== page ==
Perhaps there is no more influential book in the world of poker than Doyle Brunson's Super System. Many players, both young and old, swear by the book as it continues to shape the game today. But back when it was first published in 1979 the poker landscape was far different than what it is today and few, even Texas Dolly himself, could predict where the game was headed. In retrospect Brunson has expressed some amount of regret in writing the book often stating that it has probably cost him more money on the tables than what he was paid to write it. In addition, he has said in more than a few interviews that he has had to change his playing style due to the fact that so many players have read his book. Modern coaches and authors are in quite the different context than Bruson as the game has exploded many times over throughout the world. Given that an icon such as Doyle Brunson has already admitted that his book has worsened the poker ecology for both himself and other players, it has to be asked why current coaches offer insight into a game where there is a limited supply of equity to go around?
Although I have never been a coach nor do I ever hope to put myself in the same league as Doyle, I found myself in a similar situation a few years back when running a poker room in Phnom Penh, Cambodia. I had a local player base that can largely be considered recreational, with money to spare that did not mind giving a lot of action. Foreign players would sometimes find the game through various online forums, but it was not a widely known phenomenon in the grand scope of the poker world. Ask a random player in any Western country and I doubt that most would have known that one of the best $5-$10 PLO games existed in this humble third world country. But the room was getting on in years and had started to decline. Thus the job that the room's owner charged me with was to grow the player base and increase it's revenue. Towards this end I started a social media campaign unlike any before and while the room had always had a Facebook page, I started an advertising blitz that would ensure that many more eyes would come to see the room. With discounted hotel rooms and free meals also being offered, word quickly got around and we were able to draw players from neighboring countries and beyond. My boss was certainly pleased with the results, but I would come to discover that not everyone was happy with my efforts. Many of the foreign players who had occupied our tables for years would have preferred to keep the room a secret and did not want to face tougher competition in the form of players from Western nations that were very familiar with the game.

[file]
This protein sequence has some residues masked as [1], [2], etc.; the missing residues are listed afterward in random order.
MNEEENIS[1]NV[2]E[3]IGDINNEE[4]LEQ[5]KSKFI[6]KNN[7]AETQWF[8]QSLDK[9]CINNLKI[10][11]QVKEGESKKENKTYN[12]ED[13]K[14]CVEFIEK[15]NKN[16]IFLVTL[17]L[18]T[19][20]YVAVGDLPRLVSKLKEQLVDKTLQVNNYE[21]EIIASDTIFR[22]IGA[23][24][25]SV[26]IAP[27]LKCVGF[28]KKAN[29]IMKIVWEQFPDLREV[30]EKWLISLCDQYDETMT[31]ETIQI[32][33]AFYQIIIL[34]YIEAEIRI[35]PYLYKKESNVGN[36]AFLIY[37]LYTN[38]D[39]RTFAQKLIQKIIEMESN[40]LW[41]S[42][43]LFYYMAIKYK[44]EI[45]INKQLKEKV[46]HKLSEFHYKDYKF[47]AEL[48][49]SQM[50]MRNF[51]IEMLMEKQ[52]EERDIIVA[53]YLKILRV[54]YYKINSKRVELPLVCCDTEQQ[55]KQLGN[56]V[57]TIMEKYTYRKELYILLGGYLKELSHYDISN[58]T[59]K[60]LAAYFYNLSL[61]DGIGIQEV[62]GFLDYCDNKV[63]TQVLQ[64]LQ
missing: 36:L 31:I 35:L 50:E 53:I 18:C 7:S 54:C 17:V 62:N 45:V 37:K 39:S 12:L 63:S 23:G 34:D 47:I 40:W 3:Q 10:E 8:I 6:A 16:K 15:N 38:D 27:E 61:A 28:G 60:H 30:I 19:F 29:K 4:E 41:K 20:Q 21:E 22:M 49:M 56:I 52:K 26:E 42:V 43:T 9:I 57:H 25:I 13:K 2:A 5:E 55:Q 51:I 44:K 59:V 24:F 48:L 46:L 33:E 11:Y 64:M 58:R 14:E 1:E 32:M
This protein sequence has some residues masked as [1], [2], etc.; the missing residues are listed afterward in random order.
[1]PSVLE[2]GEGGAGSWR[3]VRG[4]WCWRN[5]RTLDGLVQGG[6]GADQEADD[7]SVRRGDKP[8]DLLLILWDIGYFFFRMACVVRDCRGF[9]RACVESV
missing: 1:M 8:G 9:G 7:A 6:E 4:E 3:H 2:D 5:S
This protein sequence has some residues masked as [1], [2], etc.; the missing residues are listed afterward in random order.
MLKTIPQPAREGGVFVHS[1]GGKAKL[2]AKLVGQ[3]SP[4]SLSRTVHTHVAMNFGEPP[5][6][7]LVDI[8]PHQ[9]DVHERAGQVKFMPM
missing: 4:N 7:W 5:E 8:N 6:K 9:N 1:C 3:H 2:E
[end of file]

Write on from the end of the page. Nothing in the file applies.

Although I fought it at the time, in retrospect I have to admit that the reasoning was sound. Given the nature of my advertising and the fact that I am a foreigner myself, it was not as if I was growing the local player base. The number of local and recreational players I had mentioned previously was largely stagnant, while the base from abroad was growing. Thus it could be interpreted that a larger group of players were now fighting over a smaller amount of resources. My answer to this at the time was simple; not all players are winning ones and in fact the majority are not. Therefore it can be argued that I was bringing in just as many losing players as winning ones, if not more. In essence the advertising efforts were creating a new equity source from which the remaining winning players can draw from. It could be that current poker coaches and authors have a similar mentality, namely that in the end their efforts will not worsen the poker ecology as there will always be more losing players than winning ones and that their coaching will not affect this to any considerable degree. If this is indeed their thought process, there are several issues that need to be addressed. Firstly, given the claims of most coaching sites in terms of how they can help the average poker player, there is then a dissonance between what they are selling and what they know to be the most likely result. But on the flip side if any coaching site is successful and can back up their claims of creating winning poker players, they are then worsening the ecosystem of the game and further reducing the resources available for it to grow. I recently saw a YouTube video from such a site where they were reviewing hands using various Artificial Intelligence (AI) software and solvers to analyze different strategies. It is very unlikely that such videos would be appealing to the general public and in fact can have the opposite effect. Poker is a shrinking game and we have long since passed the days of the boom. These sites and books reach out to a very niche audience within the existing player base and if successful worsen the game while not attracting any new players at the same time.
Of course another possibility is that these sites are basically a complete scam, that they cannot in any way back up their claims of creating winning players and are largely run by those who either never won in the game or at the very least cannot continue to do so. I remember a post on the 2+2 forums several years back critiquing one such coach, who was offering training packages starting at over $1,000. But with some research the forum community was able to discover that he had not been a winning player online for the past 4 years, although he did have some notoriety in the years prior. Poker is a shrinking game and if a player such as myself can read the writing on the wall it stands to reason so can these players that tout themselves as coaches. We have all heard the phrase, those who can do and those who cannot teach. One can readily see how this sort of thinking applies not only in poker but also in closely related fields such as sports betting. Social media is littered with those who tout themselves as sports betting gurus, who promise their clients untold riches if one can simply pay for their picks and consulting services. There is an exhaustive list of why all of these gurus are complete scammers, too many to delve into in this short article. But for those who speak truthfully on this topic they all reiterate the same point; why would anyone who consistently wins give away their secrets when it adversely and directly affects their own livelihood for the worse. The same can be said for coaching in poker as resources in the form of losing players' money is not an unlimited one. Simply put, to coach players to become winners creates competition and makes no logical sense if this game were truly their sole source of income.